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Neurosciences and Behavioral Health Center

Muscular Dystrophy

Muscular dystrophy (MD) is a group of inherited, progressive muscle disorders. All forms cause progressive weakness and degeneration of the muscles that control movement. Some also affect the heart or other organs.

hand clench symptom of MD
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Common Muscular Dystrophy Symptoms

Each type of muscular dystrophy has its own unique symptoms. For example, the muscles that are affected may differ depending on the type.

Initial symptoms:

  • Progressive weakening of muscles
  • Enlargement of muscles as they weaken
  • Muscle cramping
  • Clumsiness
  • Frequent falling and difficulty getting up

Later symptoms:

  • Muscle contraction and stiffening
  • Muscle deterioration

Duchenne and Becker Dystrophies

Duchenne dystrophy is the most common form of MD. With the milder Becker dystrophy, it shares specific symptoms, including:

  • Initial symptoms:
    • Usually muscles closest to the trunk become weak first. Then, muscles further away weaken as the disease advances.
    • Enlargement of calf muscles as they weaken
  • Later symptoms
    • Abnormally curved spine
    • Respiratory infections
    • Severe muscle deterioration, usually leading to use of a wheelchair
    • Difficulty breathing
    • Muscle contraction and stiffening — often severe
    • Distortion of the body
    • Reduced intelligence

Myotonic Muscular Dystrophy

Myotonic muscular dystrophy can begin in late adulthood. Symptoms include:

  • Difficulty letting go after a handshake
  • Reduced intelligence
  • Excessive sleeping

Symptoms usually become worse over time. In many forms, life expectancy is shortened.

Other Forms of Muscular Dystrophy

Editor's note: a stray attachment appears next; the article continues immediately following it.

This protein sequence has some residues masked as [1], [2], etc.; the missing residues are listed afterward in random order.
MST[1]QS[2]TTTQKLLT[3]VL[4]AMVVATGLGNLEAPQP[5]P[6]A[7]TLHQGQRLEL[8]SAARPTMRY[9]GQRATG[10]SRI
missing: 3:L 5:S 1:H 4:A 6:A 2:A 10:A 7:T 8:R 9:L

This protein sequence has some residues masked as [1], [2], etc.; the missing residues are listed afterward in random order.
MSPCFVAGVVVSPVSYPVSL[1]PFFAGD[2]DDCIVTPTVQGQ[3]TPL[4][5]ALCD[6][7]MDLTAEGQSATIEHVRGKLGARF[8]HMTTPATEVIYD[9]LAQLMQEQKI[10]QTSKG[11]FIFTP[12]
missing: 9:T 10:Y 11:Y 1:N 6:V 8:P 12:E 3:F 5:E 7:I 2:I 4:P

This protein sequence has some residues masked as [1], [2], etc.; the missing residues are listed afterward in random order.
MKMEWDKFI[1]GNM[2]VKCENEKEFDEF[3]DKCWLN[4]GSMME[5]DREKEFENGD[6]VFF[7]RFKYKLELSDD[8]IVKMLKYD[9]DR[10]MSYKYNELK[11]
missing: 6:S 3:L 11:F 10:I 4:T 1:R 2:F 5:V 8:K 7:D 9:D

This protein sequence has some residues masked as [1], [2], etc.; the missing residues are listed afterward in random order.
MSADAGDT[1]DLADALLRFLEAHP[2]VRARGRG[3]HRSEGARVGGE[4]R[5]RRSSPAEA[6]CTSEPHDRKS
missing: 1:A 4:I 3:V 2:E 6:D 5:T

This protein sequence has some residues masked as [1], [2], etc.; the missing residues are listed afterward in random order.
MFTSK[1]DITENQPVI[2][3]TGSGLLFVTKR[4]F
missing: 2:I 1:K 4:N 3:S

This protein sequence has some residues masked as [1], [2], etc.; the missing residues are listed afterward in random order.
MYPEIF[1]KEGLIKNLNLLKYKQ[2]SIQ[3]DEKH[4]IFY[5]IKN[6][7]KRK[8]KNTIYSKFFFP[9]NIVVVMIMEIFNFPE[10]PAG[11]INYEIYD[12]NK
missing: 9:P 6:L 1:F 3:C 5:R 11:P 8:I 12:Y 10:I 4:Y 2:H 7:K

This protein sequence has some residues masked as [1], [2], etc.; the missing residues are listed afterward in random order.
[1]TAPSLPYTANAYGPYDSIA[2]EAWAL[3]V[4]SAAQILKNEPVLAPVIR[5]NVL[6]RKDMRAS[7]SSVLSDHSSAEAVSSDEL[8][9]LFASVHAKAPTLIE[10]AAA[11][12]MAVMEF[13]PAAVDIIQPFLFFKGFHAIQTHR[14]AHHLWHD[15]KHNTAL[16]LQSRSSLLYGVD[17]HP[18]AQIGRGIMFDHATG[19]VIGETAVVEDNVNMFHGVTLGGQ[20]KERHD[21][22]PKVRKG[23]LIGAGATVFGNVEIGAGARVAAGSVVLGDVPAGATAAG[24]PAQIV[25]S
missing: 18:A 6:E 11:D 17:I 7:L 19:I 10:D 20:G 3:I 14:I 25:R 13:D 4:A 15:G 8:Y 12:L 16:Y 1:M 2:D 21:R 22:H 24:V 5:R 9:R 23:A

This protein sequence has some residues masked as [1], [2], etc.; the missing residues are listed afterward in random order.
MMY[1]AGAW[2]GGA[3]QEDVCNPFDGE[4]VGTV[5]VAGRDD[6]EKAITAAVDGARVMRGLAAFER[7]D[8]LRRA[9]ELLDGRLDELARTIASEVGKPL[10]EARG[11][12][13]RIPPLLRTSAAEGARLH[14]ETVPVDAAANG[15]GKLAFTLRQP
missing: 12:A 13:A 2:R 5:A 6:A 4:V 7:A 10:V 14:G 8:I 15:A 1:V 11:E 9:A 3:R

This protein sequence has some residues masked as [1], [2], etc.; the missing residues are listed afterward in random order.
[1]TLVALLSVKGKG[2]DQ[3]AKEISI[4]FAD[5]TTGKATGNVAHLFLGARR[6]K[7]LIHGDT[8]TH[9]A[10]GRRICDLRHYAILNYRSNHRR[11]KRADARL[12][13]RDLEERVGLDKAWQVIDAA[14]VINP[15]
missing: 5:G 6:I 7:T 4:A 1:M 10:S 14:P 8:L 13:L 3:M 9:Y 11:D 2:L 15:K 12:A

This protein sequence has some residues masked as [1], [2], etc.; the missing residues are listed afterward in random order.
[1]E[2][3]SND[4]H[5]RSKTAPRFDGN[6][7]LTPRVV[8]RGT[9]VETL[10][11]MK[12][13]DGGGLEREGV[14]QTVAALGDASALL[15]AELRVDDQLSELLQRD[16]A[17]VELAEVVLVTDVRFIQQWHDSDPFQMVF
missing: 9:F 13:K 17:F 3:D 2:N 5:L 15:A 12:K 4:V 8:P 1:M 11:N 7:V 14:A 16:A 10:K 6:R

• Facioscapulohumeral muscular dystrophy affects the muscles of the face, shoulder blades and upper arms.
  • Congenital muscular dystrophy results in overall muscle weakness.
  • Distal muscular dystrophy affects the distal muscles of the lower arms, hands, lower legs and feet.
  • Emery-Dreifuss muscular dystrophy affects the muscles of the shoulders, upper-arms and calf muscles.
  • Limb-girdle muscular dystrophy affects the muscles around the hips and shoulders.
  • Oculopharyngeal muscular dystrophy affects swallowing and the ability to keep the eyes open.

To make a diagnosis, blood tests and muscle biopsies can identify evidence of muscle damage; nerve and muscle tests could include:

  • Electromyogram (EMG)
  • Nerve conduction study (NCS)

Symptom Management

While there is no cure for muscular dystrophy, we can help you manage your symptoms.

Physical Therapy and Exercise

Physical therapy and exercise can help prevent the muscles from permanently contracting and stiffening.

Braces

In earlier stages, wearing braces may improve your ability to move around. A back brace may slow curvature of the spine.

Medication

Medicines may include:

  • Corticosteroids to relieve muscle weakness in Duchenne muscular dystrophy
  • Creatine supplements may reduce fatigue and increase strength
  • Drugs for heart problems if muscular dystrophy affects the heart

Surgery

In severe cases, surgery may be needed to release muscles that are painfully tight. If there are heart problems, you may need a pacemaker.

Genetic Counseling

Get genetic counseling if you are concerned about having a child with muscular dystrophy, especially if you:

  • Have muscular dystrophy or a family history of the disease
  • May be a carrier of the gene for muscular dystrophy
  • Have a partner with a family history of the disease

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Content was created using EBSCO’s Health Library. Edits to original content made by Rector and Visitors of the University of Virginia. This information is not a substitute for professional medical advice.

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